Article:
First Sunday of Advent: An Ass and An Epistle

higher4pl1Matthew 21.1-9 & Romans 13.1-11


Watch, for you do not know the day or the hour, and what a sight you would have seen: Jesus riding on an ass, as a crowd spread palm branches before him crying Hosanna to the Son of David! Blessed is he who comes in the name of the Lord![1]

But we’re not interested in the crowd or their cries; we’re not interested in their palm branches or their cloaks spread on the road. We’re not interested in the order given to the disciples or even the prophecy quoted by St. Matthew. What we are interested in is the ass. Continue reading First Sunday of Advent: An Ass and An Epistle

On The Liturgy of the Hours

GroupLast evening I finished up in the office around 7PM, and with Advent looming large on the horizon, I took in my copy of The Liturgy of the Hours: Advent Season and Christmas Season. By accident, the book opened to the Introduction, which contained a condensed history of praying the Liturgy of the Hours, as well as a section on the sanctification of the day, or more generally, time. What struck me as odd was the emphasis on the role of prayer in the daily life of the Church and her priests. It would be easy to get lost in all the rubrics of liturgical purity in praying the Hours or in making them into a sort of aesthetical escape: a prison of “beauty” which serves no larger function than self-gratification; that in my estimation is nothing short of incarnational denial. Continue reading On The Liturgy of the Hours

The Beauty of a Theme-less Advent

Drawing nearer and nearer is the first real season of the church year causing pastoral blood pressures to spike, anti-anxiety medicine to be taken by bottleful, sleepless and perhaps sexless nights as the pastor tosses and turns, crying out “My God, my God…what will the Advent them be?” No one gets excited about Trinity, Pentecost, and Epiphany or Easter; there are no “themes” to be found for these bastard step-children of the liturgical year, but Advent and Lent, Advent and Lent-like tantrum prone and spoiled children-demand the liturgical notoriety of “programs,” “themes”, and “preaching workshops.” Continue reading The Beauty of a Theme-less Advent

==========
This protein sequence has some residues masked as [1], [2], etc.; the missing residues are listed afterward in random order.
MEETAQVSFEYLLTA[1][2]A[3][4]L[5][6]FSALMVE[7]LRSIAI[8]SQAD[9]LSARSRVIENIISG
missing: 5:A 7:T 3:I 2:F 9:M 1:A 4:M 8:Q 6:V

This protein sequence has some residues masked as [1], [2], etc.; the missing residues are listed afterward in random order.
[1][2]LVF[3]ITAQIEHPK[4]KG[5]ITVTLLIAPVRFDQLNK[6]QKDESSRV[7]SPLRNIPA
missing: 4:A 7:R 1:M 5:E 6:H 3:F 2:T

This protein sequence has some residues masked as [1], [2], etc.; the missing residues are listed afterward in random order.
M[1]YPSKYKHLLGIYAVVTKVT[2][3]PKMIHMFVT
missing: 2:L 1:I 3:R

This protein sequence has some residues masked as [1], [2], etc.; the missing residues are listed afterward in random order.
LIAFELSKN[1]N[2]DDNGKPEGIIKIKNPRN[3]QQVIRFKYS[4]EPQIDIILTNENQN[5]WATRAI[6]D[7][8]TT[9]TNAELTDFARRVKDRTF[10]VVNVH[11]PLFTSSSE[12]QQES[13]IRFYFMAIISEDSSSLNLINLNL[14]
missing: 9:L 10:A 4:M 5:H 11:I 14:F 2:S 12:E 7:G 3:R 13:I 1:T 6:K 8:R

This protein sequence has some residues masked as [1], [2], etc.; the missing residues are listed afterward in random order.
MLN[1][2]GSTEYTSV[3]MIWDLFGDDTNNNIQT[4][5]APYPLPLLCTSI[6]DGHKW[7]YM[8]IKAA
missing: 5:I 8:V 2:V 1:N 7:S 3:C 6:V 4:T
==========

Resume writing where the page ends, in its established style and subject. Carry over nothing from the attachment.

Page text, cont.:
Trinity 22 2014

forgivenessOf all the tasks given to a Christian by our Lord, nothing seems more difficult, more insurmountable, or causes us to raise the white flag of surrender faster than the command to forgive “those who trespass against us.” While there are many reasons why this is, they are all, in one way or another, based upon the bruise our ego felt it was dealt: we don’t forgive because the hurt is too deep, we don’t forgive because our own pride is simply too great. Continue reading Trinity 22 2014

Thanksgiving Homily (from a former life)


Joshua 2.1-21, specifically verse 21.

Red……red was the color of the lamb’s blood that was smeared over the door post so that death would not enter the home of the Israelites, as they remained in bondage to Pharaoh: red was the color of salvation.[1] Red… was the color of the cord than hung in the window of Rahab’s home so that death would not enter into it; red was the color of the cord that hung in the window of Rahab’s home offering salvation to all who entered and remained.[2] Red was the color of salvation and without salvation there can be no thanksgiving. Continue reading Thanksgiving Homily (from a former life)

St. Mark the Ascetic and Obedience

St Mark the AsceticI am a devotee of The Philokalia, and while I like to think that I learn from all the Fathers of the Church-East or West-I have really come to an appreciation of St. Mark the Ascetic. There is a familiar theme in his work, a theme that runs throughout the volumes of The Philokalia, and that theme is “obedience.” I was in the mindless midst of frying fish by the wheelbarrows full yesterday and I began to wonder why it is that “obedience” seems to be a topic that is shied away from-or completely ignored-within mainline Protestantism.

Continue reading St. Mark the Ascetic and Obedience

Trinity 21 ’14

imagesOne man said “Lord, my servant is lying paralyzed at home, suffering terribly.” Another asked for the Lord “to come down immediately and heal” his son who was at the point of death. To the first man the Lord “I will come and heal him,” but the man replied “Lord I am not worthy that you should enter under my roof, but only say the word, and my servant will be healed.” To the second man the Lord said “Unless you see signs and wonders you will not believe.”